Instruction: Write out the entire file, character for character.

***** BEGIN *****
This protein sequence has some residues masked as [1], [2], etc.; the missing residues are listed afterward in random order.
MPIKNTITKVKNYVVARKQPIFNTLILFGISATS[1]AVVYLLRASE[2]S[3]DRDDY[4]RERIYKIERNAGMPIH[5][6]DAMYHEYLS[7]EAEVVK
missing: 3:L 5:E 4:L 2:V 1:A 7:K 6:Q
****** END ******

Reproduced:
This protein sequence has some residues masked as [1], [2], etc.; the missing residues are listed afterward in random order.
MPIKNTITKVKNYVVARKQPIFNTLILFGISATS[1]AVVYLLRASE[2]S[3]DRDDY[4]RERIYKIERNAGMPIH[5][6]DAMYHEYLS[7]EAEVVK
missing: 3:L 5:E 4:L 2:V 1:A 7:K 6:Q